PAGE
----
Surviving through the Centuries

cupola house

Photo by Mary Kay Coyle

For over two and a half centuries, the Cupola House has stood watch from the north shore of Edenton Bay. It was built in 1758 by Francis Corbin, land agent for John Carteret, Earl of Granville. Carteret was one of the last famous Lords Proprietors who, in the 17th century, acquired vast territories south of Virginia from King Charles II.

Corbin died in 1767, and Dr. Samuel Dickinson purchased the house the following year. His descendants called the Cupola House home for over 141 years. With limited income, the last of the family were unable to properly maintain the house.

Weather and time eventually took its toll. The Cupola House’s once formal gardens were sold for commercial development until only 10 feet of space remained beside the house. Exterior paint was worn away, and the building was suffering from disrepair. Its loving, but impoverished, owners found no recourse but to sell off family treasures, such as the magnificent first floor Georgian woodworks. The house was threatened, and a historic landmark was near death.

In 1918, citizens rallied to form an organization to save the Cupola House. This organization eventually became The Cupola House Association, dedicated to its protection.

Today the Cupola House stands proudly watching over the bay. The formal gardens have been restored. It is an anchor to the lovely town of Edenton and a memorial to those who cared and took action to save this architectural treasure.

The Restoration Continues

In 2006, inspections of the house and roof identified serious cracks in the mortar, damage to plaster, split and loose shingles, and other severe problems indicating that the property was in dire need of critical repairs.

The Cupola House Association applied for and received a grant from Save America’s Treasures, National Trust for Historic Preservation that provided $115,000 for restoration and repairs. The work performed included the roof, foundation, fireboxes, fencing and woodwork. Click here to see a slideshow of existing damage and progress of the repairs.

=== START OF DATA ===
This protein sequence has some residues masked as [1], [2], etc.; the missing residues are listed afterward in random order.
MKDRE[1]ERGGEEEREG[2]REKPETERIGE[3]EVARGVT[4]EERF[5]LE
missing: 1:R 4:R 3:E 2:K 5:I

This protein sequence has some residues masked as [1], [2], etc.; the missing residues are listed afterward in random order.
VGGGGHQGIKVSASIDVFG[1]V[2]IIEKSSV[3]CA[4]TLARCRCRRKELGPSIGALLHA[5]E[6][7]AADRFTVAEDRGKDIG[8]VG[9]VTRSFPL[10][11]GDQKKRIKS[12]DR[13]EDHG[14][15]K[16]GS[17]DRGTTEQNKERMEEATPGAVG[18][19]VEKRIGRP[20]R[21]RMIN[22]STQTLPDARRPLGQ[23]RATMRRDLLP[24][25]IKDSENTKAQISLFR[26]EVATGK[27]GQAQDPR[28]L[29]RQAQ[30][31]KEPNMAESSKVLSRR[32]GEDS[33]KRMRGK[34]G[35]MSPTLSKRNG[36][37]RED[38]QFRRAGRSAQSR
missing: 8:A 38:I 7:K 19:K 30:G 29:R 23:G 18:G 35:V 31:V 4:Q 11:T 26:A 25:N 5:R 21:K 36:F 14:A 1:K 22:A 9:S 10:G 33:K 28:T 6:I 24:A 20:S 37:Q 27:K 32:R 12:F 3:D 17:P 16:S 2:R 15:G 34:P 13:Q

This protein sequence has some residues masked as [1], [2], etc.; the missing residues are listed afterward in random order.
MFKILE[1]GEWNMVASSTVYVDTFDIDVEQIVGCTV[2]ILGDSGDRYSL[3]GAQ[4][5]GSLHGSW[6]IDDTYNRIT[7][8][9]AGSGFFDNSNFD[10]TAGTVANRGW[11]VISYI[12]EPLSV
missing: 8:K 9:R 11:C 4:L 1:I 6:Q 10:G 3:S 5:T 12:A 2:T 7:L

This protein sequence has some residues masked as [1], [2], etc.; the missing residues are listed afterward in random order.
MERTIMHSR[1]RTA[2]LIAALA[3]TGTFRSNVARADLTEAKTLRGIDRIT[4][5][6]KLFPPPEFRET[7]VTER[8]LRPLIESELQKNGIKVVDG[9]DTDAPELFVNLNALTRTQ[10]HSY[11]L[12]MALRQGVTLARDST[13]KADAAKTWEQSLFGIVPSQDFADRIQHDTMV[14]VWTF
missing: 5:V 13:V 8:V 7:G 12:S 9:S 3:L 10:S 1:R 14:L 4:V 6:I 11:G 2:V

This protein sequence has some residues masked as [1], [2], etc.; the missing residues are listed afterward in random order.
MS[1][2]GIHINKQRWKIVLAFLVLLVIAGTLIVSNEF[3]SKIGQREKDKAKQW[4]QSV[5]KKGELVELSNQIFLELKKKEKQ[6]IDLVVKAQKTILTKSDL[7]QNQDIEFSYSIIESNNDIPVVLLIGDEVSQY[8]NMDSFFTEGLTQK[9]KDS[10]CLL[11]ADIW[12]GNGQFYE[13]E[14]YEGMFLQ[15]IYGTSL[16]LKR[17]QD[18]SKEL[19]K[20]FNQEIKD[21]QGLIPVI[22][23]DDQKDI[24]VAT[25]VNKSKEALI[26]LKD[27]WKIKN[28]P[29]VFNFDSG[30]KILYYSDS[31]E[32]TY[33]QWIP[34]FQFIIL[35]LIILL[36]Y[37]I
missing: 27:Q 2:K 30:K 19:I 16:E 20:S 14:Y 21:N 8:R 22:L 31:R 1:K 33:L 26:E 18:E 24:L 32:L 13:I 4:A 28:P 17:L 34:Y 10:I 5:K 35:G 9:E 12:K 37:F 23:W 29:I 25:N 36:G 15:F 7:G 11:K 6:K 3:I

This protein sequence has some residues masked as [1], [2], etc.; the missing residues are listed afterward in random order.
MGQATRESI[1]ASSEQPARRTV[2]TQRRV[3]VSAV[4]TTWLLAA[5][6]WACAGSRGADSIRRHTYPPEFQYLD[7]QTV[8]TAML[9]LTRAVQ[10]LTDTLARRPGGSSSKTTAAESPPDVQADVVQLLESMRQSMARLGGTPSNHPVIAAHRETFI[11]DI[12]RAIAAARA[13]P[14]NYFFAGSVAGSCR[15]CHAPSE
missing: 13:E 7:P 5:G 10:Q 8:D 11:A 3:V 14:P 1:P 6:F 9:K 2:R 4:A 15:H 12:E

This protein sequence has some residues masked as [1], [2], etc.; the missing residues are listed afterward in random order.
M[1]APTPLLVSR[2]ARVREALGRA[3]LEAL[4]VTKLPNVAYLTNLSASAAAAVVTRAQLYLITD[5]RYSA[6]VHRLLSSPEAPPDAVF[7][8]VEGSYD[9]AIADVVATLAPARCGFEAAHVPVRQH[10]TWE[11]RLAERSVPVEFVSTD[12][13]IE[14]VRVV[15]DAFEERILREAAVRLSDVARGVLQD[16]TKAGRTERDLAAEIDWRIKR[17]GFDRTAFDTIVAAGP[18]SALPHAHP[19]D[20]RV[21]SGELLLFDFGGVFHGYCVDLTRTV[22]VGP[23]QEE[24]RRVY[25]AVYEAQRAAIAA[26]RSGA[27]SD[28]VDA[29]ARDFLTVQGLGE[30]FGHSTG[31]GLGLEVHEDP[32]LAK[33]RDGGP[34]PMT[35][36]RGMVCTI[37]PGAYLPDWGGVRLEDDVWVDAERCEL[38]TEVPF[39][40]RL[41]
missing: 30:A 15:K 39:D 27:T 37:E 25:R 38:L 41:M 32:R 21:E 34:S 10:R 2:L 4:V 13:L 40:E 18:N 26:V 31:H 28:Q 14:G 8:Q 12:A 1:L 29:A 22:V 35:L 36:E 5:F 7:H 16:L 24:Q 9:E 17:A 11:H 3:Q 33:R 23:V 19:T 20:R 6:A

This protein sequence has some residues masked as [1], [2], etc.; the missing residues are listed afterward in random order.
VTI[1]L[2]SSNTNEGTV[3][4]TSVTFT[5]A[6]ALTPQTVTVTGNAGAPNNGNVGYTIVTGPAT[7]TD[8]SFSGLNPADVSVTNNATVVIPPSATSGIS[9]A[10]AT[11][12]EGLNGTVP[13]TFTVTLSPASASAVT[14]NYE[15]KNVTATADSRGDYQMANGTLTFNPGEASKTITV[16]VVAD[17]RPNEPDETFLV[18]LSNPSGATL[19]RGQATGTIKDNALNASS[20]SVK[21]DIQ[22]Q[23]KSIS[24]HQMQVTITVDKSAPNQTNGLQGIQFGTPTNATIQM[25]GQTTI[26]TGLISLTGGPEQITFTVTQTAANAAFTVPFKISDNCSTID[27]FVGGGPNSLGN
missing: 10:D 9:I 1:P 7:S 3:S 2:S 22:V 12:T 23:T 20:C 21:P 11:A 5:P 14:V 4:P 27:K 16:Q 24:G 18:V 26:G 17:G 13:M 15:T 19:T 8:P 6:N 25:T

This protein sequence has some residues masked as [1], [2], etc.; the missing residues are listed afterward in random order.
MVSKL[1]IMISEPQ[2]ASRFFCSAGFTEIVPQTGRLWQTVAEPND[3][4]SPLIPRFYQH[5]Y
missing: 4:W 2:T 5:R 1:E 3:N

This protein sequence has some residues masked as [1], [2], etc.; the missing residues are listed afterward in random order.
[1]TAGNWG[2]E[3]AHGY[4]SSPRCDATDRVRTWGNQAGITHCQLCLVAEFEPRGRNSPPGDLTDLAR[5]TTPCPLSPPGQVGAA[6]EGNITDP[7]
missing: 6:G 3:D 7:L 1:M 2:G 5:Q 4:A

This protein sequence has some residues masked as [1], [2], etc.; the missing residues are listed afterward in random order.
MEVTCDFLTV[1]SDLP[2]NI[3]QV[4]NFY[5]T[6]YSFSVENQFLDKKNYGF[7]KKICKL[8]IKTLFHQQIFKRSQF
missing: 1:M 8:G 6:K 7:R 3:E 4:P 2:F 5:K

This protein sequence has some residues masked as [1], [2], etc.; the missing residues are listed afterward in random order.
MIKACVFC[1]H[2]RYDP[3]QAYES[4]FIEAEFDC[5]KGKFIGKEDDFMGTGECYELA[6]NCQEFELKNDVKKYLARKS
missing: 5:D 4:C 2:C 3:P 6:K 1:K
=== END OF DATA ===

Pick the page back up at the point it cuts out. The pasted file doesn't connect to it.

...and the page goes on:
Our grant requires matching donations from people who are interested in preserving this wonderful, historic gem. If you would like to make a tax-deductible contribution, please make checks payable to “Cupola House Association” and mail to CHA Matching Grant, P.O. Box 311, Edenton, NC 27932. The Cupola House Association is designated 501(c)3) by the IRS, so your contribution is tax deductible.

Recently, we have added an on-demand water heater system for the kitchen so that we will have hot water for the Candlelight Dinner, Wassail Open House, and fundraisers. We painted the roof with a special coating, and we repaired leaks around the cupola. Finally, after over 150 years of neglect, we have restored the Samuel Dickinson, 1780, Tall Case Clock. Come by and listen to its chimes!

Please Visit the Cupola House!

You may enjoy the gardens on your own between 9:00 am and 4:30 pm daily. Tickets may be purchased for guided tours of the home at the Edenton Visitor Center.



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Read about early architectural changes we just discovered.


View a photo gallery of the Cupola House gardens.


View a beautiful UNC-TV documentary on Frances Inglis and the Cupola House.


View a WRAL-TV news report on the Cupola House Restoration.


View a UNC-TV "North Carolina Weekend" video about the Cupola House


The Cupola House Board of Directors and Trustees invite you
to become a member of the Cupola House Association.
You can now join online!


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easels in the gardens